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Core 2A family of 64-bit CPUs from Intel that was introduced in mid-2006. Code-named Penryn, the Core 2 CPUs were the first chips to use Intel's Core microarchitecture. Note that Core 2 Duo and Core Duo chips without the "2" are not the same (see Intel Core).
Solo, Duo, Extreme and Quad
Core 2 Solo chips were single processor CPUs intended for the value market, while Core 2 Duo chips were dual-core models for mainstream desktop and notebook computers. For servers and workstations, Core 2 Extremes were also dual core with higher clock and bus speeds.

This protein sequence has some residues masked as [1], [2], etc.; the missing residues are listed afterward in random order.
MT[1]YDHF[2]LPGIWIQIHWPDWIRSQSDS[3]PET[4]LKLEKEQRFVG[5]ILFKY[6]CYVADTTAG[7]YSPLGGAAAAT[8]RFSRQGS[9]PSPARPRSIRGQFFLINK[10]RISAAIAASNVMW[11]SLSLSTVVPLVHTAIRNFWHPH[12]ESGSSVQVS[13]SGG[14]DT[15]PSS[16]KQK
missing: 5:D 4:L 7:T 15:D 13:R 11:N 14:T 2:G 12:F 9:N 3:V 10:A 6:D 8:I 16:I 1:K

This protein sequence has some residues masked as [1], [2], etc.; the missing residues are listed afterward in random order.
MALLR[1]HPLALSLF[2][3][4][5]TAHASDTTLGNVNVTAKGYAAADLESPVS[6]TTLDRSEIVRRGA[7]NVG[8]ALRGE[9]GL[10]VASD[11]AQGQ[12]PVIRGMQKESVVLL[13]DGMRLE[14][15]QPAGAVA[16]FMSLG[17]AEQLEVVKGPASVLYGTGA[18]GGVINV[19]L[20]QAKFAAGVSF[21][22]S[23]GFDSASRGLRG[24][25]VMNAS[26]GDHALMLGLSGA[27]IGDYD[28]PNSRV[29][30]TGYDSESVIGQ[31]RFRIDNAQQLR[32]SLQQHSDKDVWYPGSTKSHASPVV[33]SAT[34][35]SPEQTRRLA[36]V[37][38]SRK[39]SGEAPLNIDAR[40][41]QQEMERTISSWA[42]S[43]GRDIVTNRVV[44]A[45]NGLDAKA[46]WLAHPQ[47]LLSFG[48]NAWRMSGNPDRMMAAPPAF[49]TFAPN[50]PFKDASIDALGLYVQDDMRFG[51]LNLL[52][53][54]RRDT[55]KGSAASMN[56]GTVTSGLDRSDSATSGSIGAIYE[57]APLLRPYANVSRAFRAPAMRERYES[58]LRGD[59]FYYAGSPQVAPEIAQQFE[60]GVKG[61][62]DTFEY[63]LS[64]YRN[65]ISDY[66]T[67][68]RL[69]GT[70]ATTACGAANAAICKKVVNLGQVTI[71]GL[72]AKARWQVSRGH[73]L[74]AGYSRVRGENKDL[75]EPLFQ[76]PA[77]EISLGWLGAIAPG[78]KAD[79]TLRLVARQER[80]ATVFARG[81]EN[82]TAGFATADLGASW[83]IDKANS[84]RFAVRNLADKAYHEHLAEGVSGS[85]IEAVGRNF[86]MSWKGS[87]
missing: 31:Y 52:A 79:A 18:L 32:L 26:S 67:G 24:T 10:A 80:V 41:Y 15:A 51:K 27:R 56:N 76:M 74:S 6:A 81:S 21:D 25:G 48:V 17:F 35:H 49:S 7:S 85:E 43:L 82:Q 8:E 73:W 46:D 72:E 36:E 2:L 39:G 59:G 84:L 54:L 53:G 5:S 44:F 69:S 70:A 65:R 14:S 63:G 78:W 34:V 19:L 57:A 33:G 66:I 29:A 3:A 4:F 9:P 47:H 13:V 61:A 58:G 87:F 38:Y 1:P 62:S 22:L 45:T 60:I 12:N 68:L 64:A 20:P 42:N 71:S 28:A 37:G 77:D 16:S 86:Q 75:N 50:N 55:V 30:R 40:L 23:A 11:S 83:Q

In late 2006, Intel introduced Core 2 Quad chips, which were two dual-core Core 2 chips in a single package with separate 4MB caches.
Core 2 Advancements
Wide Dynamic Execution executes four instructions in one clock cycle, and compare and branch instructions were combined into one (see microcode). Intelligent Power Capability powers down unused elements on the chip, and Advanced Smart Cache shares the L2 cache among processors, allowing the core that needs more cache memory to have it. Smart Memory Access determines which data in memory can be cached and executes instructions down the pipeline ahead of time. Advanced Digital Media Boost compresses/decompresses 128 bits in one clock cycle instead of two.